Review 1255 : Soreption – Jorn – English

Time has come for Soreption‘s fourth album.

Created in 2005, the Swedish band composed of Fredrik Söderberg (vocals), Tony Westermark (drums, Sanctification) and Rikard Persson (bass, ex-Vholdghast) announces the release of Jord on Unique Leader Records.

Guitars were recorded by Ian Waye (Thanopraxia), their live guitarist, but also some prestigious guests, and keyboards are signed by James Carey.

The Artificial North is the first track to hit us with this fast and jerky Technical Death mix. The band wastes no time in revealing its rage and massive screams under complex riffs populated by aggressive leads, then they call Stefan Nordlander (Inferiah) to accompany them on The Forever Born, an extremely groovy and cold track. The wild screams take an important place in the abrasive and catchy mix, then Joe Haley (Psycroptic, Ruins) joins the Swedes for soaring leads on Prophet and its majestic violence. The raw and aggressive riffs will be contrasted by these soaring keyboards, while Each Death More Hollow sees the arrival of John Matos (Abiotic) to complete the mechanical and icy brutality which prevails on this track. The band doesn’t allow us any downtime, then it’s Malcolm Pugh (Inferi, Demon King, A Loathing Requiem) who takes over the leads on A Story Never Told and its devastating riffs. The track bludgeons us from beginning to end, even letting Brutal Death influences creep into their technicality, then The Chasm takes over with a complex groove and a frantic tempo. In my opinion, this track is one of the most violent the band has ever released, and it will give way to The Nether Realm’s Machinery and its disturbing introduction before the rage resurfaces, placing Deathcore elements. Keyboards bring a delicate touch to the composition, which knows perfectly how to place its violence where it should, then Dean Lamb and Tobi Morelli from Archspire place lead parts in the destructive riffs of the band on Död jord, the last track of the album. It’s easy to recognize that melodic touch which follows the band’s crushing violence, eventually leaving the way after a muffled scream.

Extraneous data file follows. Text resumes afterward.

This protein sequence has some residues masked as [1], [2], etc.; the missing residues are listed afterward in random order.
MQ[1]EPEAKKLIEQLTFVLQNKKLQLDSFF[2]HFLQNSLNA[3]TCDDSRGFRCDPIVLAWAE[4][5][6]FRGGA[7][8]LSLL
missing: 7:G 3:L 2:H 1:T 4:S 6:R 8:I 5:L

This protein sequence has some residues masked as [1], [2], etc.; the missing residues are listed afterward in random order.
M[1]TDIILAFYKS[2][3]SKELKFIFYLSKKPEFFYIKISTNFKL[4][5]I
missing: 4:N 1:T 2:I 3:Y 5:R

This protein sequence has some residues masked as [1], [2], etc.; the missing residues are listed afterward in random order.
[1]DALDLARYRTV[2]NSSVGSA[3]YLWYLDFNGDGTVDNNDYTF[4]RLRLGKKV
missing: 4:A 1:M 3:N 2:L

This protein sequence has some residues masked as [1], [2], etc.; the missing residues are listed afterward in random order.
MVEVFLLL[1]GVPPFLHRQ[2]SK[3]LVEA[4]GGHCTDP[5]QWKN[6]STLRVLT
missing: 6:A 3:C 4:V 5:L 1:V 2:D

If you don’t know them yet, Soreption is one of those bands that will blow you away in no time. With Jorn, the band crushes us and shows us that their mixture has everything it takes to break our necks.


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